"We're commited to keeping those quality projects," Tumlin said of such redevelopment efforts as Marietta Walk, Meeting Park and Hedgewood, which have been brought to a halt by the recession.
"A new developer might come in and want us to change them, but I think we're going to keep to the quality," Tumlin said. "Even though we're going to have the temptation maybe to have a lesser project, we're going to hold out to keep quality housing in the city of Marietta."
Tumlin delivered his speech to the Marietta Kiwanis Club, which conducted its meeting to a packed house at the Hilton Marietta Conference Center.
Earl Reece, executive director of the Strand Theatre, said after the speech that he appreciated Tumlin's positive nature.
"I think the positive energy that 'Thunder' Tumlin brings to this position is really refreshing," Reece said.
"I think he had great things to say, great ideas, and I'm actually meeting with him on Monday about some things he's interested in with the museums, and just really about the arts, and he's just a pleasure to know and work with," Reece said.
Tumlin began his speech by referencing all the Marietta police officers in the room.
"It's just delightful to come to a group and have the police come with you," Tumlin said.
"That's a fringe benefit I didn't realize I have. But the city policy is, we like to give 10 minutes' warning. Chief Flynn's going to bring in the drug dogs, so if you have to leave, consider yourself forewarned," he quipped.
Tumlin praised the Marietta Police Department, saying it received $1.6 million in grants in the last few months to hire six new police officers and install portable heart attack equipment in every patrol officer's car.
The city's alarm ordinance, which was implemented to reduce false alarms, has caused a 65 percent drop in alarm calls from 2007 to 2009, which has resulted in officers being freed up to fight real crime. With the role out of Tasers used by police beginning in 2007, officer injuries are down 78 percent and suspect injuries are down 48 percent. Crime in general has seen a 9 percent drop from 2008 to 2009, Tumlin said. Moreover, Marietta police have a 52 percent rate in solving cases compared to the national average, which is between 15 and 20 percent, he said.
Tumlin also praised the Marietta Fire Department for performing so well on a recent inspection that its rating with the New Jersey-based Insurance Services Office was raised to a level enjoyed by only a handful of Georgia's 1,100 fire departments. The improved ranking is supposed to have a monetary effect by lowering insurance premiums for both commercial and residential property owners.
The city is weathering the economic crisis by having staff freezes, no pay raises, no overtime and employees taking on extra responsibilities, he said.
"Property taxes are only 14 percent of our revenue, so we're actually in pretty good shape. The core services that we have are approximately $50 million. We're actually a $250 million a year business because of the SPLOST revenues; the Board of Lights and Water is around a $130/$140 million, so we're a pretty viable organization, and Marietta is probably going to survive the slowdown I think that's coming for more and more governments that we see," he said.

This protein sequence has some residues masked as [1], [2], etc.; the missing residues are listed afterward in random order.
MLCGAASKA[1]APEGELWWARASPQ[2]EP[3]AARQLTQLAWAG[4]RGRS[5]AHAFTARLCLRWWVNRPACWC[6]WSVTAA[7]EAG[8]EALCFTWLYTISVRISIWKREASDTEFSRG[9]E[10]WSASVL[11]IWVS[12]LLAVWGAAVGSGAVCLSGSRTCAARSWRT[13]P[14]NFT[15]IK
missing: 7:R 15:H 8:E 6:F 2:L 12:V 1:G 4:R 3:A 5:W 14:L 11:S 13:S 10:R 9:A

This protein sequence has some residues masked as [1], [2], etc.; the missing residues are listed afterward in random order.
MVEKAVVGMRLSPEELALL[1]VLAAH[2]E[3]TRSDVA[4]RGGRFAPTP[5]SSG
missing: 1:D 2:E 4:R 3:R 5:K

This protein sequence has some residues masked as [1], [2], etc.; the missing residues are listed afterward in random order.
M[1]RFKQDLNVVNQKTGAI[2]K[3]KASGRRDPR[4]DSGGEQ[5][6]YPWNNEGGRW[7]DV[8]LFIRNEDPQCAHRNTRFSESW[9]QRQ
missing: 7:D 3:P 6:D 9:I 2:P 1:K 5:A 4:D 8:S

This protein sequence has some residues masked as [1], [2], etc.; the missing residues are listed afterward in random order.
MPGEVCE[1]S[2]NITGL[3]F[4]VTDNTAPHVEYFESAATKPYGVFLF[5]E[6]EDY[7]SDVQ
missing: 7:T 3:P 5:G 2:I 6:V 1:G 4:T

On the topic of transportation, Tumlin said the city's public works department was faithfully carrying out the $62 million in road improvement projects voters approved in the 2005 SPLOST, even though revenues are now expected to come in around $58 million because of the recession.
"The $58 million is a lot of money to spend, and we've done it effectively. You can look on Roswell Street, Fairground Street, South Marietta Parkway, North Marietta Parkway, Powder Springs Street, Kennesaw Avenue, you'll see the street improvements, the sidewalks, the bricks, the brick crossings," he said. "What you're going to see in the future, the last part is going to come as the medians. It's going to be on Roswell Street, Fairground and Powder Springs, which will give the streets more of a boulevard. So starting this summer for the next nine months, we're going to have some roads that are pretty clogged, but we're going to have the boulevard effect when we're through."
Tumlin announced that just this week the city was the recipient of a $3 million grant from the Atlanta Regional Commission to be used for road improvements on Franklin Road.
"I saw Sam Olens this morning. He said he got it for us, but I think it was the Marietta staff," Tumlin said.
Tumlin said the city is privileged to have a number of tourism, art and historical-themed organizations on the Square such as the Strand Theatre, Theatre in the Square and Marietta Museum of History.
"A major step in working with these organizations is to open a line of communications where the needs, concerns, and the strengths of all can be shared," he said.
"By bringing in the support and encouragement of the city and the (Downtown Marietta Development Authority), I think that we can help each other maximize our organizations and commitments in making the Square a major tourist destination. By coming together, we can discuss ways to best utilize our various talents to have a coordinated and mutually beneficial approach of attracting tourists. Our goal is to have the best museums, the best theaters and cultural events, the best historical structures, the best conference center, the best trolley system and the support and coordination of the city, DMDA, the Marietta Hilton, the merchants, the museums, theaters, and restaurants, so as to be a viable, competitive tourist destination. By working together, ideas can be discussed and implemented," he said.
To this end, the city must provide encouragement, financial support, promotion and a well-managed Square with adequate parking, quality attractions and a downtown area that is safe for night visits, he said.